September 1st, 2021

6 things for students to know about climate change

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A 2016 analysis University of Washington researchers and funded by NASA found that the timing of the sea ice break-up and freeze-up is changing in all areas in a direction that is harmful for polar bears. Photo by Mario Hoppmann/via NASA


by Cecilia Curran, NewsHour EXTRA’s intern and Amherst College sophomore 


The news about climate change and extreme weather can sometimes be overwhelming. But what actually is climate change? As defined by NASA, climate change is “a long-term change in the average weather patterns that have come to define Earth’s local, regional and global climates” and that humans can change climate too.”

Many factors can cause climate change, according to NASA, including the Earth’s distance from the sun; the sun can send out more or less energy; oceans can change and when a volcano erupts — and human activity:

“People drive cars. People heat and cool their houses. People cook food. All those things take energy. One way we get energy is by burning coal, oil and gas. Burning these things puts gases into the air. The gases cause the air to heat up. This can change the climate of a place. It also can change Earth’s climate.”

The United Nations states climate change is a “change of climate which is attributed directly or indirectly to human activity that alters the composition of the global atmosphere and which is in addition to natural climate variability observed over comparable time periods.” The U.N. provides definitions for several key environmental terms here.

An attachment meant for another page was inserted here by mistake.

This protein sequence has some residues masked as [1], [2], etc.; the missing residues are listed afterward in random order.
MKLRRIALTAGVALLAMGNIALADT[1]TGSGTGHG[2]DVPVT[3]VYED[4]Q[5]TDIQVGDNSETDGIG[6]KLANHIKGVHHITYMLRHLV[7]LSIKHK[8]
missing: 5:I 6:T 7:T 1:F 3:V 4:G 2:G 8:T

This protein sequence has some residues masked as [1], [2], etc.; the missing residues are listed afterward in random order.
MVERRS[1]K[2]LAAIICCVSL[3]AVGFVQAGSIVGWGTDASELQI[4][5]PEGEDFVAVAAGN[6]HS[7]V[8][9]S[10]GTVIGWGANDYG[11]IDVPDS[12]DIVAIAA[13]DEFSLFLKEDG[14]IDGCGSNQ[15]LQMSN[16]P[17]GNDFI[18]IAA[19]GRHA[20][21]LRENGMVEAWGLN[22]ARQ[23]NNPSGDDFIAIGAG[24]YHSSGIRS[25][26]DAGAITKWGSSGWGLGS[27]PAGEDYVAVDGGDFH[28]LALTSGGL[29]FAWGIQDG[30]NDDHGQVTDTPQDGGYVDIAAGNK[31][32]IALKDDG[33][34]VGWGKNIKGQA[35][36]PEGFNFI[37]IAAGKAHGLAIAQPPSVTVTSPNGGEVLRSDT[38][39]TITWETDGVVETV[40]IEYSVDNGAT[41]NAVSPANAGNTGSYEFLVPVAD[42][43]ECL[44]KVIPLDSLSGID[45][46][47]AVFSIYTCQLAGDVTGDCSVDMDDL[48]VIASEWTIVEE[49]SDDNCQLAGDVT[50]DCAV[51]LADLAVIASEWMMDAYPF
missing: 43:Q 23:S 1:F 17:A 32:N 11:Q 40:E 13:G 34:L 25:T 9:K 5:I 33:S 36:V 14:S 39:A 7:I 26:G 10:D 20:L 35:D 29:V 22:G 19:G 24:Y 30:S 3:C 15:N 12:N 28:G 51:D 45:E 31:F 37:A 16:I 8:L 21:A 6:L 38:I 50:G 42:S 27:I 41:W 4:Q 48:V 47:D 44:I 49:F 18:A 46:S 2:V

Waterfront condo buildings are seen June 3 in Miami, Florida. South Florida is especially vulnerable to rising sea levels. Credit: Joe Raedle/Getty Images


The overall term ‘climate change’ may seem vague, so here are 6 facts to verse you in how climate change affects the environment. 

1. Climate change is much older than you think it is…  Climate change first became a concern around the 1960s — specifically that the effects of greenhouse gases began to add up. While the natural greenhouse gas was first potentially recognized in the 19th century, it started to become more profound in the late 20th. What showed up as unusual weather, crop failures, droughts and floods were attributed to bad weather and other factors. Some scientists noticed the changes early on, however, climate change did not get the attention nor the discussion it needed. Those who did come forward with their findings on potential climate change were brushed aside.

2. In 2020, the world broke good and bad records alike… At the start of the pandemic residential solar panel installations dropped 20 percent, a record drop, but by the end of the year, the sector bounced back as the U.S. added 19 gigawatts of solar power. For context, one gigawatt of power is equivalent to 110 million LED lights, or 1.3 million horses. Nineteen gigawatts is a lot of renewable energy. Beyond the expansion in solar power mentioned above, more than 70 percent of the electricity generated will be from renewable (solar and wind) sources. 

Related: Lesson plan: Solar invention makes safety and production levels shine